China’s ‘Ace’: Yang Wei, fighter designer
There are arguably thousands of engineers around the world in the realm of new aircraft design, but ace designers only come along once every few decades. In the 1930s, there was Reginald Mitchell of Spitfire fame, Sydney Camm who designed the Hurricane, Willy Messerschmitt and his line of famous fighters, Claude Dornier and his bombers and seaplanes, Kurt Tank and the FW 190, several Soviet designers including Tupolev, Yakovlev and so many others. In the 1950s, the United States had Kelly Johnson, designer of the Starfighter and SR- 71 Blackbird; the Soviet Union’s Mikoyan and his classic MiGs and more lately Mikhail Simonov of the Sukhoi Su- 27 family. Each of them were highly skilled, but they also owed much of their success to circumstance. They came along when their respective governments invested millions — or billions — of dollars into transforming brainpower into cutting-edge combat aircraft.
This mixture of engineering genius and unrestrained spending appears to have produced a new ace designer – this time in China. Over the last decades, a relatively unknown engineer named Yang Wei has rapidly risen to the leadership of the Chengdu Aircraft Design Institute, China’s major fighter manufacturer and responsible for most of the PLAAF’s present new gen fighters. These are the J-20, China’s first stealth fighter and the more modest, but one which will make very important impact amongst air forces in the third world notably Pakistan, the JF-17 Thunder.
Yang Wei was born in 1963 and enrolled at the Northwestern Polytechnical University in 1978 at the age of just 15. He completed two degrees and became a control systems engineer at Chengdu. At 35, he became the youngest-ever director of such an important military research and development institute. Yang is considered as the main designer behind China’s innovations in electronic ‘ fly- by- wires’ controls in the 1980s, and furthermore, is described as the main architect behind the PLAAF’s introduction of all-digital aircraft simulation tests. As a result, Yang is hailed as the “man who broke the blockade of foreign technology.”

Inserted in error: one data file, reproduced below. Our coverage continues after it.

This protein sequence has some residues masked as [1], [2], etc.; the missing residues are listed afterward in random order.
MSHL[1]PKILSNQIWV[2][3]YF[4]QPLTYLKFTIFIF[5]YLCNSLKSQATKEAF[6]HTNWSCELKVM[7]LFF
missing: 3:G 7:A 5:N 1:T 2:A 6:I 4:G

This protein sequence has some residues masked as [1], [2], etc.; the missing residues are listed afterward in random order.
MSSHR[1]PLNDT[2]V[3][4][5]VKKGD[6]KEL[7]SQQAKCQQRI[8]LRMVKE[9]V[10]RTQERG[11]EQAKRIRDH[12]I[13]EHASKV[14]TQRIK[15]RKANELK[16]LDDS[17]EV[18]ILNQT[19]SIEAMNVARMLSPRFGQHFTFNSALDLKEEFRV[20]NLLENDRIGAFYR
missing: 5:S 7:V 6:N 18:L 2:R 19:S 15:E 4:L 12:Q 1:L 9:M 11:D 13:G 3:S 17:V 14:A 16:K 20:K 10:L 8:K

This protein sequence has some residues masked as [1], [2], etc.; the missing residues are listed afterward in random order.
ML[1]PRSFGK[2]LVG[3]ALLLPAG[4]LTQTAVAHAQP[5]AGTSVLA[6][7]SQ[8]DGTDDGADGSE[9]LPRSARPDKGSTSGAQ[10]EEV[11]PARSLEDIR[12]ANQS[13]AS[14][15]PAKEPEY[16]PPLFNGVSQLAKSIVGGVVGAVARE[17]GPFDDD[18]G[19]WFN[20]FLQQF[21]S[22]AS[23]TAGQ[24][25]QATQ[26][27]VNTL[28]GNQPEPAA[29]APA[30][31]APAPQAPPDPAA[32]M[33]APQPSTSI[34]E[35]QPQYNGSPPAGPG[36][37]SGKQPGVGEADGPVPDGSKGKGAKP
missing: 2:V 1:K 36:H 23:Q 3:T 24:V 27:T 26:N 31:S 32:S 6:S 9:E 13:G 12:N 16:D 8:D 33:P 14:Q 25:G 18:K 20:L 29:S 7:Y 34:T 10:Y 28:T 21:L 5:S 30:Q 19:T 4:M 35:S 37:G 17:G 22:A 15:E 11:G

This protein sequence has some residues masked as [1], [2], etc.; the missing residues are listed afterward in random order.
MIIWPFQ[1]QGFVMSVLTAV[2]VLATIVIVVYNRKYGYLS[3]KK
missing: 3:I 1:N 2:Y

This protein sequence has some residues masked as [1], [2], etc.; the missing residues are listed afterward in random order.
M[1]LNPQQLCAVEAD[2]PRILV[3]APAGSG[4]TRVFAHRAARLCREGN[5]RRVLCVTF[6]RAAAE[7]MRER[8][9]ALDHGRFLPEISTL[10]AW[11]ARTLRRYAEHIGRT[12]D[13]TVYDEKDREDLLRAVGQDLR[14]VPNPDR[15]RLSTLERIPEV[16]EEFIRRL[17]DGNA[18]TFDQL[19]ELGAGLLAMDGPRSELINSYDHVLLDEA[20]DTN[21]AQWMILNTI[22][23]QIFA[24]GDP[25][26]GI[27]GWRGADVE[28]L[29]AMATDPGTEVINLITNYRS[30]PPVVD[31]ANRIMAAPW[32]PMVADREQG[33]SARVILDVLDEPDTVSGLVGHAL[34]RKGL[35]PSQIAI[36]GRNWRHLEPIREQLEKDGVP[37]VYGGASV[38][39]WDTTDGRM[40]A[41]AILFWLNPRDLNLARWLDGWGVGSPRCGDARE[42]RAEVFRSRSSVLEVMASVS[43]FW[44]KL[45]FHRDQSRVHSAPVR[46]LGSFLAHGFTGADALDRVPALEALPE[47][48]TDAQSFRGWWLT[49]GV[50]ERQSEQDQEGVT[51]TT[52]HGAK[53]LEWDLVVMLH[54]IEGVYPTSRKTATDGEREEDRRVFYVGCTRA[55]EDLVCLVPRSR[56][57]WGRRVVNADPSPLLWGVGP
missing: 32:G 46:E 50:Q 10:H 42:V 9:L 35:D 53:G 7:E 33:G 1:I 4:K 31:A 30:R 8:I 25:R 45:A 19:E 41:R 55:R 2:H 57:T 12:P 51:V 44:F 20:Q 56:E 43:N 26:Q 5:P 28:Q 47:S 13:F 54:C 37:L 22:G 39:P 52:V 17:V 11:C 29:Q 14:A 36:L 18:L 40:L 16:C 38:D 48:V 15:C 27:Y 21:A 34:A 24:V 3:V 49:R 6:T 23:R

In fact, Yang has been responsible for the Chinese evolutionary approach to designing and building combat aircraft. Instead of designing and building a brand-new aircraft from scratch, he has unabashedly borrowed from other designs, integrated some imported and/or indigenous technology, and produced them at a fraction of the cost.
A prime example is the J- 20, designed with foreign technology in the way of ‘ stealing’ the blueprints for the F-35 Lightning II and the F-22 Raptor. While no numbers are available for what the J-20 is going to cost, another, related Chinese stealth fighter, the J-31 Gyrfalcon will reportedly cost some $ 75 million. How much the F-35 will end up costing is anyone’s guess, but according to Robert Farley, “somewhere around $ 100- 120 million is a possibility”.
The J-20 may not be a complete “gamechanger,” probably not be as effective as the F-35 or certainly the F-22 (not least due to China’s persistent problems with underpowered engines). However, in a little more than a decade, China went from having no stealth fighters to entering the select club of countries in the fifth generation fighter stakes. One can expect, owing to Yang’s design philosophy, that whatever the J-20 becomes, it will not be radically different from what is already flying.
In case of the JF-17 (photo below), Yang’s philosophy shines through in a different way. This aircraft has been massively upgraded by the incorporation of advanced imported and indigenously designed tech and is supposed to be comparable to earlier models of the F-16. Again, not a revolutionary aircraft, and probably in the bottom half of the current fourth generation fighter ranking, but considering the price tag at $25 million, quantity becomes a quality in itself !